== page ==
In the integrated digital workflow, the superimposition of the CBCT scan and optical surface scan (Figure 1), through matching of the resulting DICOM and STL data files, respectively, requires mutual landmarks in both scanning datasets. This represents the main limitation to the use of the integrated digital workflow in the fully edentulous patient, where fewer landmarks, such as teeth or restorations, exist. Ritter et al assessed the accuracy of this newly developed digital workflow on 16 patients through 1,792 measurements on teeth.11 All data pairs were matched successfully, and mean deviation between CBCT and optical surface scanning data was between 0.03 mm (±0.33 mm) and 0.14 mm (±0.18) mm. Based on the results of this study, the registration and matching of 3D surface data and CBCT data is reliable and sufficiently accurate for implant and prosthetic planning.

Operators, however, should not blindly trust the transfer precision from the 3D virtual surgery, via the drill guide, to implant placement. Rather, an adequate learning curve and careful application of guided surgery protocols is necessary. Hence, the belief that guided implant surgery requires less training than conventional freehand implant placement is unfounded.10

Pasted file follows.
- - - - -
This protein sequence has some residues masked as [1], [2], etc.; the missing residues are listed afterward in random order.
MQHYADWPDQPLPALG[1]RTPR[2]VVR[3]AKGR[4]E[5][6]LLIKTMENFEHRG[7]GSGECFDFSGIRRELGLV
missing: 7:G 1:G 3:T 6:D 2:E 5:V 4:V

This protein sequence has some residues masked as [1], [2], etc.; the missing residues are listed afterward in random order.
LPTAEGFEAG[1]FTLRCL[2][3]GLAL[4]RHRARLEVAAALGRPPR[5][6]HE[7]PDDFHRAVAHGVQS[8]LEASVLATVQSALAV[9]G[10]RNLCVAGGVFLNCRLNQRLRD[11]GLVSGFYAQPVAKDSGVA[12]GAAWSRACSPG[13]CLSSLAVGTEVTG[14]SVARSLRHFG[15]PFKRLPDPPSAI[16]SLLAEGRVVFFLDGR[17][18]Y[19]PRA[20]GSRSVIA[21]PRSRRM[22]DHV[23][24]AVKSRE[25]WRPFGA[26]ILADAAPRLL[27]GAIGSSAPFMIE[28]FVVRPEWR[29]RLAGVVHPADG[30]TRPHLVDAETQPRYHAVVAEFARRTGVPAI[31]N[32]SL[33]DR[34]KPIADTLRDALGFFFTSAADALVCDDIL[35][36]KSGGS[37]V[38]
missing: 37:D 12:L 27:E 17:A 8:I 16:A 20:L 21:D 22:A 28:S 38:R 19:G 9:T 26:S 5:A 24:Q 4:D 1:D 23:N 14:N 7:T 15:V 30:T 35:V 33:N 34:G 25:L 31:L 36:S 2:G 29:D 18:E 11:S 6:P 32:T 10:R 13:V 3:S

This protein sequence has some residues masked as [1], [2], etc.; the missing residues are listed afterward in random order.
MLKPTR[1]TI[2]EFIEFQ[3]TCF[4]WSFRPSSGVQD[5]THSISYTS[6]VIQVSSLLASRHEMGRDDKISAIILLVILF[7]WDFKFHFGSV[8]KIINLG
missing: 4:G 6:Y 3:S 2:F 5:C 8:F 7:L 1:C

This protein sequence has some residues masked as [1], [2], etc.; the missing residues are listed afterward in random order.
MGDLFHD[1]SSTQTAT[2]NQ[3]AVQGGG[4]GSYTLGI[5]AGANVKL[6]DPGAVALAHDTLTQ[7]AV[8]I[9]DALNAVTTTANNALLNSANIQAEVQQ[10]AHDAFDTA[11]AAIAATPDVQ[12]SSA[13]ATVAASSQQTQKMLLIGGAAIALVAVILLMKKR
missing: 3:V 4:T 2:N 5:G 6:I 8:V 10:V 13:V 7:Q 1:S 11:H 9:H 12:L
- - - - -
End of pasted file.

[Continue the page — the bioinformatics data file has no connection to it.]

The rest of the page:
Nevertheless, the digital integrated workflow using tooth-supported surgical templates, having a higher degree of accuracy when compared with bone- and mucosa-supported surgical templates, may reduce the 3D discrepancy between the virtual plan and the actual surgical placement of the implant.7,12-14 Technically, the accuracy of this automatic matching workflow is 1 voxel size below the manual segmentation workflow (Nobel Biocare AB, Göteborg, Sweden, data on file), based on pairing of a minimum of three points on the surface of the patient CT/CBCT anatomy with the equivalent three points from the patient anatomy obtained by digital high-resolution optical scanning. Thus, the combination of IOS and CBCT images, by mutual superimposition and use of planning software, provides a complete and accurate 3D representation of both hard and soft tissues (Figure 2 and Figure 3).

The most current 3D implant planning software program used by the authors (DTX Studio, Nobel Biocare, nobelbiocare.com) automatically overlays the DICOM data from CT/CBCT of the patient with the STL data from the extraoral (EOS) or intraoral (IOS) high-resolution optical surface scan of the patient's intraoral anatomy using a proprietary algorithm process. Therefore, the patient dentition is scanned (STL files) and integrated with the craniofacial (hard tissue) model (DICOM files) to create a more accurate 3D model of the patient's hard- and soft-tissue anatomy.

Digital Work-up: Implant and Prosthetic Planning

The availability of tooth morphology in virtual libraries within the implant planning software streamlines the digital planning further by providing a virtual wax-up that may be used to visualize the ideal prosthetic set-up. The virtual diagnostic wax-up can be performed on the STL files of the patient's digital models, assisting the digital planning of the implant surgery.